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  • majoki


The impact jarred Lynn’s jaw as the car shuddered and jagged to the right.

“Damn. That one felt deep.”

“No doubt,” Bryce said casually, eyes locked on his laptop in the passenger seat.

“Did it register in the system?”

“Of course it did. That’s what the software is designed for.”

“Yes, designed, Brycey-boy. That’s why we’re testing the damn system. To see if it works. To see if it makes a difference to fixing our infuckedupstructure.”

“I wish you wouldn’t call it that, Lynn. It’s infrastructure. It’s important.”

“Yeah, but currently it’s infuckedupstructure—and that’s why we’re driving in what feels like a war-zone trying to map the damage from an average winter.”

“There’s no such thing as an average winter anymore.”

“Tell me about it, Brycey-boy. These intense freeze-thaw events are tearing apart our roads, bridges, water mains and drains. I don’t know how we’re ever going to get ahead of the damage.”

“Lynn, please stop calling me Brycey-boy. It’s demeaning, especially since I’m older than you are. You start calling me that when you get wound up, so why don’t you have a toke and mellow out.”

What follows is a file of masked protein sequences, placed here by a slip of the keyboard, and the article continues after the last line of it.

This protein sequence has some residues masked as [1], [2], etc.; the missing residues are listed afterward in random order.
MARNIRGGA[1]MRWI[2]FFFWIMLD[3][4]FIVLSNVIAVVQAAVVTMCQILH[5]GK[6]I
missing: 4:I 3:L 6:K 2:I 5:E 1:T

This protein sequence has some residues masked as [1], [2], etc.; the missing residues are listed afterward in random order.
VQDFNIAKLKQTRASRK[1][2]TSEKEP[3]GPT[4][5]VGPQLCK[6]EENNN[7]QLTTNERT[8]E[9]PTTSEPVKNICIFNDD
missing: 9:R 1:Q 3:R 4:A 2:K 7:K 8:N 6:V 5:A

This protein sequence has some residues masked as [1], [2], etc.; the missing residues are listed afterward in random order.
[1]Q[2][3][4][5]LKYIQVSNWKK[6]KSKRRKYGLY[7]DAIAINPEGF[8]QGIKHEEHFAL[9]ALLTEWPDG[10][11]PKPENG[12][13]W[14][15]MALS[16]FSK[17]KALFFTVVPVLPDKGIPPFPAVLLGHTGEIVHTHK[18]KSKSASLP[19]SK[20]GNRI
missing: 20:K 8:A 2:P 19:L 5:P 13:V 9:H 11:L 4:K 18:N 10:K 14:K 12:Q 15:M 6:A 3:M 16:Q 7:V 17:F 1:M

He pointed to the ejoint nestled in the cupholders between their seats.

She turned and stared bullets at Bryce for a second before turning back to the road. “You think that’s going to help? You get upset about infuckedupstructure. Well, that ejoint and all the political energy going into legalizing pot nationally has taken our eyes completely off what’s important. Don’t you think there’s a correlation between our inability to maintain basic services in the face of disruptive climate change and the legalization of marijuana? It’s Reefer Madness writ large.”

“That’s melodramatic.”

“Melofuckingdramatic, but true!”

“Correlates and causality are not so easily pinned down. There are plenty of factors that explain our current situation.”

“So says Mr. TechToke of the GoGreen Party. You’re just protecting your interests and burying your head in the sand—or, more likely, in a cloud of THC-laden smoke.”

“Vape, please. Nobody smokes anymore, Lynn.”

“Maybe they should. Then they would die off quicker and get this country back on the right track.”

“That’s harsh.”

The car thunked and juddered as it struck another deep pothole.

“No,” Lynn retorted, “that’s goddamn harsh!”

Bryce reached for the ejoint. “Well, I’ll get mellow enough for both of us.”

“Brycey-boy, that may be your newly protected right, but you are heading down the wrong road with me.”

He flicked the ejoint on and brought it to his lips. “Fine, but let’s get back to work.”

“With pleasure,” Lynn said, gritting her teeth and accelerating toward the enormous pothole she had spied ahead.

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